Jul 03 2013

Peace, Conflict, and Data

A talk I gave at the IPSI Bologna Symposium on conflict resolution. Slides here.

We might be able to do better at conflict resolution — making peace in violent conflicts — with the help of good data analysis. There have long been data sets about war and violent conflict at the state level, but we now have much more.

There are now extraordinarily detailed, open-source event data streams that can be used for violence prediction. Conflict “microdata” from social media and communications records can be used to visualize the divisions in society. I also suggest a long term program of conflict data collection to learn, over many cases, what works in conflict resolution and what doesn’t.

We’re really just at the beginning of all of this. There are huge issues around data collection, interpretation, privacy, security, and politics. But the potential is too great to ignore.

Update: two excellent resources have come to my attention in the days since I gave this talk (which is, of course, part of why I give talks.)

First, see the International Peace Institute’s paper on Big Data for Conflict Prevention. This paper was co-authored by Patrick Meier, who has been deeply involved in the crisis mapping work I mentioned in my talk.

But even more awesome, Erica Chenoweth has done exactly the sort of data-driven case-control study I was contemplating in my talk, and shown that non-violent political resistance succeeds twice as often as armed resistance. Her data set, the Nonviolent and Violent Campaigns and Outcomes (NAVCO) Data Project, also shows that non-violence is much more likely to lead to good democracies five years later, and that a movement that can recruit 10% of the population is almost guaranteed to succeed.

I highly recommend her talk.

One response so far

Nov 29 2011

What should the digital public sphere do?

Earlier this year, I discovered there wasn’t really a name for the thing I wanted to talk about. I wanted a word or phrase that includes journalism, social media, search engines, libraries, Wikipedia, and parts of academia, the idea of all these things as a system for knowledge and communication. But there is no such word. Nonetheless, this is an essay asking what all this stuff should do together.

What I see here is an ecosystem. There are narrow real-time feeds such as expertly curated Twitter accounts, and big general reference works like Wikipedia. There are armies of reporters working in their niches, but also colonies of computer scientists. There are curators both human and algorithmic. And I have no problem imagining that this ecosystem includes certain kinds of artists and artworks. Let’s say it includes all public acts and systems which come down to one person trying to tell another, “I didn’t just make this up. There’s something here of the world we share.”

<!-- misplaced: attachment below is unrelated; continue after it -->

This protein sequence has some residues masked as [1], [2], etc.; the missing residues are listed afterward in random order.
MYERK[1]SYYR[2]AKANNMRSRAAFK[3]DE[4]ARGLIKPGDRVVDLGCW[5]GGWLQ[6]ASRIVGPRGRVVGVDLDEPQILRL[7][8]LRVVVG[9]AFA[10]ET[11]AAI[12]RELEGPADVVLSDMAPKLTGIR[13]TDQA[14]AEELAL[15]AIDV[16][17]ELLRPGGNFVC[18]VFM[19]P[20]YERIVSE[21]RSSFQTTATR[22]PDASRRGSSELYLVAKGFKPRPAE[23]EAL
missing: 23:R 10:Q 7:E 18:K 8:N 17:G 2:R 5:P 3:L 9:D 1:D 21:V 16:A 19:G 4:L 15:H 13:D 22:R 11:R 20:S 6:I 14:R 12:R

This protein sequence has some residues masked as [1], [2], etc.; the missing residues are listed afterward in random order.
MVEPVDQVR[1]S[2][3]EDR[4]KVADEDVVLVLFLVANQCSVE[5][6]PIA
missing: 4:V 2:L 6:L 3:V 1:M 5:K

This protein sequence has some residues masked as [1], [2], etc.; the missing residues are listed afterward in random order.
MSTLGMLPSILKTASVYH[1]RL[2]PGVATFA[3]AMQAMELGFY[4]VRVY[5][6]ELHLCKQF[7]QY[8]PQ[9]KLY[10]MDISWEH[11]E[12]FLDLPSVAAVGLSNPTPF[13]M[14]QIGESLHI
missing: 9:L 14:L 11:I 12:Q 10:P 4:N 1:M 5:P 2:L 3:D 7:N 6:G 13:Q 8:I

I asked people what to call it. Some said “media.” That captures a lot of it, but I’m not really talking about the art or entertainment aspects of media. Also I wanted to include something of where ideas come from, something about discussions, collaborative investigation, and the generation of new knowledge. Other people said “information” but there is much more here than being informed. Information alone doesn’t make us care or act. It is part of, but only part of, what it means to connect to another human being at a distance.  Someone else said “the fourth estate” and this is much closer, because it pulls in all the ideas around civic participation and public discourse and speaking truth to power, loads of stuff we generally file under “democracy.” But the fourth estate today means “the press” and what I want to talk about is broader than journalism.

I’m just going to call this the “digital public sphere”, building on Jürgen Habermas’ idea of a place for the discussion of shared concerns, public yet apart from the state. Maybe that’s not a great name — it’s a bit dry for my taste — but perhaps it’s the best that can be done in three words, and it’s already in use as a phrase to refer to many of the sorts of things I want to talk about. “Public sphere” captures something important, something about the societal goals of the system, and “digital” is a modifier that means we have to account for interactivity, networks, and computation. Taking inspiration from Michael Schudson’s essay ”Six or seven things that news can do for democracy,” I want to ask what the digital public sphere can do for us. I think I see three broad categories, which are also three goals to keep in mind as we build our institutions and systems.